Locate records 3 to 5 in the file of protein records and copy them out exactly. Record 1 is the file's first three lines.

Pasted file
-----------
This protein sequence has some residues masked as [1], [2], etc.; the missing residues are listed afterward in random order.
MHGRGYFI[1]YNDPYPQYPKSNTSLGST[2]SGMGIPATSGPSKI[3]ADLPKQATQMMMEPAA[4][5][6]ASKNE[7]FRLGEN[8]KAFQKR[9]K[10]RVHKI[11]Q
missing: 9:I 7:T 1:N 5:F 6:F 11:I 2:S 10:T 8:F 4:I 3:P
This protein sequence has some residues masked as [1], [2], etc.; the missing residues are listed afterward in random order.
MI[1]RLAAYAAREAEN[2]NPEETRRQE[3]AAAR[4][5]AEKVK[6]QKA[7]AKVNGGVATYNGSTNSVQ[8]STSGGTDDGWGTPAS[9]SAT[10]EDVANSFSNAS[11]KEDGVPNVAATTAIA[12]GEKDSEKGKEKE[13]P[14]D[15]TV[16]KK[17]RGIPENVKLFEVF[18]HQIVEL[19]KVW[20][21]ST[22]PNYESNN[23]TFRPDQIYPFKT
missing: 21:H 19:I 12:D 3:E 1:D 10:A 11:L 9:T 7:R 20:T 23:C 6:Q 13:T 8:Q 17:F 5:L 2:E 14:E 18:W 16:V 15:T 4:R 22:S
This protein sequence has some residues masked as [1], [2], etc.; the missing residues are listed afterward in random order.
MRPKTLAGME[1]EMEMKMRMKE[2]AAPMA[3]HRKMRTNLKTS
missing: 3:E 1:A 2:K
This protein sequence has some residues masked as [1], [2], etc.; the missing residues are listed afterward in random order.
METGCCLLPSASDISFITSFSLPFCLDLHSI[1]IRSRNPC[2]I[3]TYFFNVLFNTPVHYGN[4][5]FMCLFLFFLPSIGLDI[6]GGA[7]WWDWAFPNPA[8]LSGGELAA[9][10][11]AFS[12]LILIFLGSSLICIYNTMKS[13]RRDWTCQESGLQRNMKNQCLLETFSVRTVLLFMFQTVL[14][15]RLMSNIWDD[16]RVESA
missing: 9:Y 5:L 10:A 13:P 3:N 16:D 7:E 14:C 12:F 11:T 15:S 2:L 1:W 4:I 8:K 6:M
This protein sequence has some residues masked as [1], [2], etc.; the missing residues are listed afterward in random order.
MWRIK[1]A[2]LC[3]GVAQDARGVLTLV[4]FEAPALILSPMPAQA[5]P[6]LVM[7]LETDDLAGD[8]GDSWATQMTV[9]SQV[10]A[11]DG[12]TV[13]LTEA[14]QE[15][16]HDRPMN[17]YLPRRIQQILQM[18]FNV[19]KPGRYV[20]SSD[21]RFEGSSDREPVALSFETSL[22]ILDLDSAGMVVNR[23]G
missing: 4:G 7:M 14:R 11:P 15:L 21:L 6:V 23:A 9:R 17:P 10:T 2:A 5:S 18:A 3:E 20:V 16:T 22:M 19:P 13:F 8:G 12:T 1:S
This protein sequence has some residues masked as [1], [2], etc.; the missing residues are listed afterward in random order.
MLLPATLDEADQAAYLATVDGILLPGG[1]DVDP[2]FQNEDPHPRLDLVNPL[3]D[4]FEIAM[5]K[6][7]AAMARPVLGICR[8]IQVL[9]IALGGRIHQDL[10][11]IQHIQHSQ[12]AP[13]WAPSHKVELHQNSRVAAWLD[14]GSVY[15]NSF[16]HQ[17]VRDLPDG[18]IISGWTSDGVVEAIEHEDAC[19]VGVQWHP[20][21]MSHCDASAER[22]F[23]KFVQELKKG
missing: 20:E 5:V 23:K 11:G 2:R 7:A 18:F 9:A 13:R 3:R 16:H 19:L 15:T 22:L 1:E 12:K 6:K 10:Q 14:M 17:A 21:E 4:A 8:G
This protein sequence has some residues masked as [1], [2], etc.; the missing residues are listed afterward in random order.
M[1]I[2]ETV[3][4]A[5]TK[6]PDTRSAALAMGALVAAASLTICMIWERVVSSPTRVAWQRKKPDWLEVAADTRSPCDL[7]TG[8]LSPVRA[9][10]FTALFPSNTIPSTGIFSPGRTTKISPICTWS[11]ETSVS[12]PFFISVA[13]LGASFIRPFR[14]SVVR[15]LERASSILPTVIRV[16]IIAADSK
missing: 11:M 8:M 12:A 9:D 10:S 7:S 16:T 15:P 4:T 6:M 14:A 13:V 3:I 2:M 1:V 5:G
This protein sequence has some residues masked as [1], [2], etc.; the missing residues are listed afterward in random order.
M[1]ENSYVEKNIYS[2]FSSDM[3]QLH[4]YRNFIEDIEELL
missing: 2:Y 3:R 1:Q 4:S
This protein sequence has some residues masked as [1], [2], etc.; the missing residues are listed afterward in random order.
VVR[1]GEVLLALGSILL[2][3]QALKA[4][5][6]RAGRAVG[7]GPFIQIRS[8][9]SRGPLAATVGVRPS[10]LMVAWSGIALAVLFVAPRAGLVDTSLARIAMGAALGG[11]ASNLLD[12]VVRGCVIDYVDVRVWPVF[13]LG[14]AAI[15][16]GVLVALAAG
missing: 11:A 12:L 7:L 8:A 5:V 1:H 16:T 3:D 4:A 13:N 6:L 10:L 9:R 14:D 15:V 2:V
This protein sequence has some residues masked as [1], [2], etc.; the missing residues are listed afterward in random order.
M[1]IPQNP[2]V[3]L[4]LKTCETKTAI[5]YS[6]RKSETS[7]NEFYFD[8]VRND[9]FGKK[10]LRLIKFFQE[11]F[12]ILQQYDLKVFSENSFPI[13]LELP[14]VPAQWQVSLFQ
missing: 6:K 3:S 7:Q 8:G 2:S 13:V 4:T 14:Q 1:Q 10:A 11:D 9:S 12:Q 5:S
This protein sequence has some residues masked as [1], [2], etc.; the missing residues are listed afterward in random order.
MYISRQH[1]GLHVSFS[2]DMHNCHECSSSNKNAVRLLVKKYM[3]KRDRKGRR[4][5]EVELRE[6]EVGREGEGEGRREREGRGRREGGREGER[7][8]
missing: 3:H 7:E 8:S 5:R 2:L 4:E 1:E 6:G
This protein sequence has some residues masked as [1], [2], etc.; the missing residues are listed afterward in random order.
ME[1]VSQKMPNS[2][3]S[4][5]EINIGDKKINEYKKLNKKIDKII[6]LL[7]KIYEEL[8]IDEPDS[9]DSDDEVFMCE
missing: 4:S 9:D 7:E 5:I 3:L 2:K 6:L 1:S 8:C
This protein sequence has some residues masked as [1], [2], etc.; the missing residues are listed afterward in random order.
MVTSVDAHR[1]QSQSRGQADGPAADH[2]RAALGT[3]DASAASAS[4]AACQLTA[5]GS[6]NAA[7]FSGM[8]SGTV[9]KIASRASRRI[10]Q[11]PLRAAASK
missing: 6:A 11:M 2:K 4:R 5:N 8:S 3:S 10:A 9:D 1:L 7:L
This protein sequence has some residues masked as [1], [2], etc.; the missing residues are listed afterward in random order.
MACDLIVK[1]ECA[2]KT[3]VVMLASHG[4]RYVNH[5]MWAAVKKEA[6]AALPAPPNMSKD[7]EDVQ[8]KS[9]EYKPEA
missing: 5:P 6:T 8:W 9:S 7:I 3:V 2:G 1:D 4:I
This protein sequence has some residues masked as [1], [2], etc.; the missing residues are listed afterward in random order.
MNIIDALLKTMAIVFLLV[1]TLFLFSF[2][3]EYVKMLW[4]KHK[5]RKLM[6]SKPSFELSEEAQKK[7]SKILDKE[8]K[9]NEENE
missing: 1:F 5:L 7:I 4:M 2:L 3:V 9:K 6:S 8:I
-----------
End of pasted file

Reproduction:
This protein sequence has some residues masked as [1], [2], etc.; the missing residues are listed afterward in random order.
MRPKTLAGME[1]EMEMKMRMKE[2]AAPMA[3]HRKMRTNLKTS
missing: 3:E 1:A 2:K
This protein sequence has some residues masked as [1], [2], etc.; the missing residues are listed afterward in random order.
METGCCLLPSASDISFITSFSLPFCLDLHSI[1]IRSRNPC[2]I[3]TYFFNVLFNTPVHYGN[4][5]FMCLFLFFLPSIGLDI[6]GGA[7]WWDWAFPNPA[8]LSGGELAA[9][10][11]AFS[12]LILIFLGSSLICIYNTMKS[13]RRDWTCQESGLQRNMKNQCLLETFSVRTVLLFMFQTVL[14][15]RLMSNIWDD[16]RVESA
missing: 9:Y 5:L 10:A 13:P 3:N 16:D 7:E 14:C 12:F 11:T 15:S 2:L 1:W 4:I 8:K 6:M
This protein sequence has some residues masked as [1], [2], etc.; the missing residues are listed afterward in random order.
MWRIK[1]A[2]LC[3]GVAQDARGVLTLV[4]FEAPALILSPMPAQA[5]P[6]LVM[7]LETDDLAGD[8]GDSWATQMTV[9]SQV[10]A[11]DG[12]TV[13]LTEA[14]QE[15][16]HDRPMN[17]YLPRRIQQILQM[18]FNV[19]KPGRYV[20]SSD[21]RFEGSSDREPVALSFETSL[22]ILDLDSAGMVVNR[23]G
missing: 4:G 7:M 14:R 11:P 15:L 21:L 6:V 23:A 9:R 17:P 10:T 2:A 5:S 18:A 3:E 20:V 16:T 22:M 19:P 13:F 8:G 12:T 1:S